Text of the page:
Workshop on the Syrian Refugee Crisis

Tuesday, 20 December, 2016

HPC Secretary General, Engineer Maisoon Al Zoubi, stressed the significant impact of the Syrian refugee crisis on the population pyramid in Jordan, resulting in an unexpected population growth and consequently putting unforeseen pressure on available resources and services.

During the training workshop entitled “Impact of the Syrian Refugee Crisis on Population and Development” organized by HPC in Tuesday in collaboration with the Syrian Refugee Affairs Directorate and with support from UNFPA, Al Zoubi noted that over the past years Jordan received waves of forced and voluntary migrants, including successive waves of Syrian refugees since March 2011, reaching around 1.3 million Syrians in 2015, the majority of which are women and children, with 83% of them live outside camps in different governorates of Jordan.

Al Zoubi explained that while Syrian refugees compete with Jordanians for the scarce resources, jobs, healthcare, shelter and education, their presence can be capitalized on through increased public investment.

The Syrian Refugee Affairs Director, General Jehad Matar, said that Jordan has provided everything it could since the start of crisis, with both the government and citizens making significant efforts to support the relief of Syrian refugees and alleviate difficulties and obstacles to the extent available resources allow.

General Matar further added that refugee camps across the Kingdom serve as a good example of service delivery and provision of basic needs, considering the tremendous efforts and financial resources spent by ministries and security institutions. Matar further underpinned the role of the Jordanian Armed forces in maintaining security at the borders, protecting safety and stability and combatting terrorism along with its humanitarian role of supporting the relief of refugees.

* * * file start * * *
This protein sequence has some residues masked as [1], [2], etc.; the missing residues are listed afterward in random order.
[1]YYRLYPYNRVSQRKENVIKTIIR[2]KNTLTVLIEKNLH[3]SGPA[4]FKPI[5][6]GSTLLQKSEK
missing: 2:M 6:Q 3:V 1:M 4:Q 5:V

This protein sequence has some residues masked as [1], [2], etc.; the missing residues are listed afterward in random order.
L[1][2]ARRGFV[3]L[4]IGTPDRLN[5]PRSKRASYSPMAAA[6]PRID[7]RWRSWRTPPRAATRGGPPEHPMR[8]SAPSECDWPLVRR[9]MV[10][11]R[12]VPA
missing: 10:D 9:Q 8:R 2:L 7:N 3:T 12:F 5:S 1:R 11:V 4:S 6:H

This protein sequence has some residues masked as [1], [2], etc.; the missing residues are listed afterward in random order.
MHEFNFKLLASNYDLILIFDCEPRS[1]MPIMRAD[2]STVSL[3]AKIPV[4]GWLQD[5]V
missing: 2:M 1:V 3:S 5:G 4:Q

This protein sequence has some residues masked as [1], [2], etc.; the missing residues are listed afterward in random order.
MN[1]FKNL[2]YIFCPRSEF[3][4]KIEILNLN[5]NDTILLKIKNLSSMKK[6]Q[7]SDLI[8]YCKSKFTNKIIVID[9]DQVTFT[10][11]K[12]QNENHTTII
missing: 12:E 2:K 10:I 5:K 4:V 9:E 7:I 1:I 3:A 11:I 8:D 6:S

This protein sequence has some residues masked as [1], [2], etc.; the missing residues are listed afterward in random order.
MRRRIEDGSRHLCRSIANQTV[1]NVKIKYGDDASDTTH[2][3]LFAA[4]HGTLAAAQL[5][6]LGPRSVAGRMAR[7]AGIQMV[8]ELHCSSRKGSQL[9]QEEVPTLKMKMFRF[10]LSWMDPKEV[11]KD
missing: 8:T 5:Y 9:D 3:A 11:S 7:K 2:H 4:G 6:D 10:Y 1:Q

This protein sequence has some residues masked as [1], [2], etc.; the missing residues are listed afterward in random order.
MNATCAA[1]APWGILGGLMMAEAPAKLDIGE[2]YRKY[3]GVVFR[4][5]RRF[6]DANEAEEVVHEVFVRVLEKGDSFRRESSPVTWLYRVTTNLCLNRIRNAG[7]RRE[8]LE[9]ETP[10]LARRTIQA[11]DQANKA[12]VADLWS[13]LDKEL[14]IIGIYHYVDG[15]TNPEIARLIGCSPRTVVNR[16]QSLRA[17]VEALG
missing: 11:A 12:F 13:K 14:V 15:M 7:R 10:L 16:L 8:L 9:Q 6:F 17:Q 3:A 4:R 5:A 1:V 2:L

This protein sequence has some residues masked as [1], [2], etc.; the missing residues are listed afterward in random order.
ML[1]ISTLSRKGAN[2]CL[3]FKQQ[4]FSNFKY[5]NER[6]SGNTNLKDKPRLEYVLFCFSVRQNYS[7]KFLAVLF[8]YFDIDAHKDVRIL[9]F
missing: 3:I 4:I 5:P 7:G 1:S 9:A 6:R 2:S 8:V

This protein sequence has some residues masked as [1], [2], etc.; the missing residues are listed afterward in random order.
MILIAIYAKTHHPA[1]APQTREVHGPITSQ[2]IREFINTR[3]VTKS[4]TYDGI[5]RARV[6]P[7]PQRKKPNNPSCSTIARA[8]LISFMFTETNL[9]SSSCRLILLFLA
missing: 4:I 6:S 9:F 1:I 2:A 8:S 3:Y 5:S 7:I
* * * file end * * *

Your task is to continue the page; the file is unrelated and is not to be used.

UNFPA Director in Jordan, Daniel Baker, talked about the challenges faced by host communities in providing basic services such as health and education, noting the pressure on the health sector and the ministry of health to deliver high quality services, and the efforts made by UNFPA to help address challenges faced by refugees and host communities.

97 percent of births inside the camps take place under medical supervision, and maternal mortality rates are zero.

Staff of the Syrian Refugee Affairs Directorate participated in the two-day training, and discussed with experts a number of issues related to the Syrian presence.

At the workshop, participants discussed the demographic window of opportunity and related policies, the impact of Syrian refugee crisis on realizing and investing in the window of opportunity, the challenges, sectoral impacts, as well as opportunities that can arise from the Syrian presence.

The workshop touched upon the humanization of work in refugee camps, the governing legal framework, security measures in dealing with the Syrian refugee crisis, the Jordanian response plan, and the role and duties of the Syrian Refugee Affairs Directorate.

Moreover, the workshop included a presentation of the study on "Reproductive Health Services Provided to Syrians Residing Outside Camps in Jordan", which was prepared by the Higher Population Council in 2016.